I hadn’t appreciated just how cute the tiny florets of palmate coltsfoot could be, especially since it’s quite a straggly-looking plant that favours wet, swampy conditions
I hadn't appreciated just how cute the tiny florets of palmate coltsfoot could be, especially since it's quite a straggly-looking plant that favours wet, swampy conditions #floralfriday #capilanoriverregionalpark #coltsfoot #palmatecoltsfoot #northvancouver #northshore #spring #wildflower #explorebc #beautifulbc #beautifulbritishcolumbia
I was pleased to find this flower a few years back (and posted a photo last spring as well) on account of it being a favourite of a late friend of ours, but I had to admit I didn’t really see the attraction. It doesn’t grow in pretty areas – I’ve mostly found it in boggy ditches – the flower head looks kinda messy, like it’s unravelling, and the overall impression is of an unforgettable flower. So when I saw them growing this year along the Capilano Pacific trail, I stooped to take a few snapshots (more out of a sense of duty than anything else) but didn’t really pay close attention to what I was photographing.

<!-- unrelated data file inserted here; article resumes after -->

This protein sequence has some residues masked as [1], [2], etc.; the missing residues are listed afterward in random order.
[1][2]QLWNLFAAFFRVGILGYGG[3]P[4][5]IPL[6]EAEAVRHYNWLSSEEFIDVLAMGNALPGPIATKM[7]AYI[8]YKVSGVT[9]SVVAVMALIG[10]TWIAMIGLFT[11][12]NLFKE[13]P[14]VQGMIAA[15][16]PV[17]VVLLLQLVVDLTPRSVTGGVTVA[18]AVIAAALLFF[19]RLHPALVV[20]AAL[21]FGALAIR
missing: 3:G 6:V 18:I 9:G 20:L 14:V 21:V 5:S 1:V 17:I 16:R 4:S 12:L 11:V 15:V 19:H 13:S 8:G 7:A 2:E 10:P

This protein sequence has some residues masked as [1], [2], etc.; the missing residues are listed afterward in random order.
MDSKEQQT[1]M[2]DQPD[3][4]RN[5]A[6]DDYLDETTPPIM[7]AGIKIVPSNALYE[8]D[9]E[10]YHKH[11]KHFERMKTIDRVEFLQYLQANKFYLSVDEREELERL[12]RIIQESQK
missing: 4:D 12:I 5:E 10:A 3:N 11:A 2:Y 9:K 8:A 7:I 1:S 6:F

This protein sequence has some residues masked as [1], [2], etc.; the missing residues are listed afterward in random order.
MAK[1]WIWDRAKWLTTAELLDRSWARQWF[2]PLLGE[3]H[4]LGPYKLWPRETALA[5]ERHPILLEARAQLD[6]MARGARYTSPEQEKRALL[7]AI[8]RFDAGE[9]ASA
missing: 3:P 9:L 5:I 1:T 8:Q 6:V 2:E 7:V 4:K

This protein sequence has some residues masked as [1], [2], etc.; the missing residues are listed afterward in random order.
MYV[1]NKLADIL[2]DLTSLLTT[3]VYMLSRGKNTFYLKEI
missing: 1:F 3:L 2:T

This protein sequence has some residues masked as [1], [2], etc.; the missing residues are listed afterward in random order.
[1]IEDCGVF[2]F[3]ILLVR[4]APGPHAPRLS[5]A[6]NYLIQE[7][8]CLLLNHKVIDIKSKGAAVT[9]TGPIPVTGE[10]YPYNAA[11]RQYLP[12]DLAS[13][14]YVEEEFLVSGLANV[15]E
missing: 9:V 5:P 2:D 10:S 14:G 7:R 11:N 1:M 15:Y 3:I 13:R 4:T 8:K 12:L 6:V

It was only when I got home and looked through the handful of photos that I realized what I’d got: for once, I’d captured the coltsfoot flower at the moment it actually blooms. All I’d seen before was just the pre-bloom flower when the florets look like budding dandelions (or similar). The tiny pink-and-white florets are really quite pretty little star-like flowers. So maybe that’s why our friend liked them so much? Either way, it’s given me a whole new appreciation of this flower, and I’ll be on the lookout for its alpine relative when it blooms later in the year.